1~R. =-N. He csc E = h

tDo E. sec E

10 1m 10

G 1 • . •AR. .= +N. He E csc E ctn E =- AR. E ctn E =

10 ~ 10

o .- ht E AE. sec E ctn E =

10 .

HIGHER, ORDER CORRECTIONS

d (A Rio) • d (A Rio)dt = E dE

It is of interest to determine whether relationships similar to the above

also hold for the higher order GEOS ionospheric refraction correction formuals for AE,•.o.R, and AR in Tables 2, 3, and 4. The only formula for AKwhich is more com-

plicated than the nominal formula is the NAP-3 fonnula. There seems to be no simp.le

relation betweenAE and AR for NAP-3.

16

It can easily be shown that for all the GEOS ionospheric refraction correc•tion formulas in Tables 3 and 4, the range rate refraction correction formula for AR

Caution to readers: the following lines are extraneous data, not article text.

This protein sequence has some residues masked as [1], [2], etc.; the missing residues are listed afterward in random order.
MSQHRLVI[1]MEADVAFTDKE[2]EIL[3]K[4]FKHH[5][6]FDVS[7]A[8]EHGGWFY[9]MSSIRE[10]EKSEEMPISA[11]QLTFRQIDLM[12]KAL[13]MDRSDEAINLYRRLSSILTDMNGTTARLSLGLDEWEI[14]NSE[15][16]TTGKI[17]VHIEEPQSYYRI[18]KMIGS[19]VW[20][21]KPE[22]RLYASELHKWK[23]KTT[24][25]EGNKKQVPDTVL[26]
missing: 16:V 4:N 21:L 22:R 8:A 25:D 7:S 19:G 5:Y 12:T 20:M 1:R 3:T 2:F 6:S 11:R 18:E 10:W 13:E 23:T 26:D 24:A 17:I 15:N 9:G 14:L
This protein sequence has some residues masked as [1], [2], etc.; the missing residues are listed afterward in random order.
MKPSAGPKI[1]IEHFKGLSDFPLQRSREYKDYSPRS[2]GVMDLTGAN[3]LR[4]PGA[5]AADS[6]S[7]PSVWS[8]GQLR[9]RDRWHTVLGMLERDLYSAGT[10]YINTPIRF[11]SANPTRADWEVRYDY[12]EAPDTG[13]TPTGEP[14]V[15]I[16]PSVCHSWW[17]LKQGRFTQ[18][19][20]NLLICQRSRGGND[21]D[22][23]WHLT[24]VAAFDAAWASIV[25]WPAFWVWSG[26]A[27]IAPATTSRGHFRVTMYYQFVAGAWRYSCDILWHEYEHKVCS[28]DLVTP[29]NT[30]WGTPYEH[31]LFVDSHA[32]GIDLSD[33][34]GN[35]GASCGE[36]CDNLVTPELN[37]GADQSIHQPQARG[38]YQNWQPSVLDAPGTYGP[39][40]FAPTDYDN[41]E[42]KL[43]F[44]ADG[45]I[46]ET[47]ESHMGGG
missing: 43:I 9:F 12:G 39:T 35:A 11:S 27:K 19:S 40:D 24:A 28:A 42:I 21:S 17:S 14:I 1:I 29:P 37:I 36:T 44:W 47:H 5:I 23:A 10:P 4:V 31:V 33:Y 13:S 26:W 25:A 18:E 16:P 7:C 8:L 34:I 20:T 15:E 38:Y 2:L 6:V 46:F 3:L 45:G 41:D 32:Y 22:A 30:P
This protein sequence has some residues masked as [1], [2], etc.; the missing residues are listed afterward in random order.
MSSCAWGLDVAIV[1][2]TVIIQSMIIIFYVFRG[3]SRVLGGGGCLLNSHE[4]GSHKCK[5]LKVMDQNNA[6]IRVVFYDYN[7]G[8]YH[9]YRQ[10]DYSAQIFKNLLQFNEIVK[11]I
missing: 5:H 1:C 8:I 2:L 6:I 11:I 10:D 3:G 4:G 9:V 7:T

is simply the time derivative of the formula for AR, as might be expected for consis-•tent levels of approximation for .6.R and AR.

Th AR• = d ( AR) = E d (AR)us, dt dE

holds for all formulas. This is not generally stated in the earlier source documents•where the formulas for AR are derived more laboriously from basic principles.

The GEOS range rate measurements are all derived by determining the

number of doppler cycles in a short time interval. The number of doppler cycles in

this time interval correspopds to the range shift in satellite position relative, to

the station during the same time interval, where range shift is measured in wave

lengths of the transmitter frequency. The measured range shift includes the dif

ferential effect of the atmosphere on the doppler cycles at the beginning and end

points of spacecraft position corresponding to the beginning and end points of the

shift measurement time interval. Therefore, it is reasonable that the range rate re